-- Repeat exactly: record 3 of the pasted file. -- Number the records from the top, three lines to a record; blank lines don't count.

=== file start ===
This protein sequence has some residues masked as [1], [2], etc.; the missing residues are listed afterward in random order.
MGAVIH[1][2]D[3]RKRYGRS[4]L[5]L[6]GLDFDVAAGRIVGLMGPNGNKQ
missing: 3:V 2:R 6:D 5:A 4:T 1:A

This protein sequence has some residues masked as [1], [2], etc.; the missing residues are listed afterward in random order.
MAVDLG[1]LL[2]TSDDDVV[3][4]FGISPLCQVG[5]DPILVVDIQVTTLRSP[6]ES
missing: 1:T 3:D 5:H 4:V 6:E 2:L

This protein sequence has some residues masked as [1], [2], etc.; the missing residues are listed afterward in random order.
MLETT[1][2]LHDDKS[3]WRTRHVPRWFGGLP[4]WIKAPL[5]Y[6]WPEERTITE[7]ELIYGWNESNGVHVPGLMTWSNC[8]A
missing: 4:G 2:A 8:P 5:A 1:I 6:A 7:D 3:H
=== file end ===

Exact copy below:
This protein sequence has some residues masked as [1], [2], etc.; the missing residues are listed afterward in random order.
MLETT[1][2]LHDDKS[3]WRTRHVPRWFGGLP[4]WIKAPL[5]Y[6]WPEERTITE[7]ELIYGWNESNGVHVPGLMTWSNC[8]A
missing: 4:G 2:A 8:P 5:A 1:I 6:A 7:D 3:H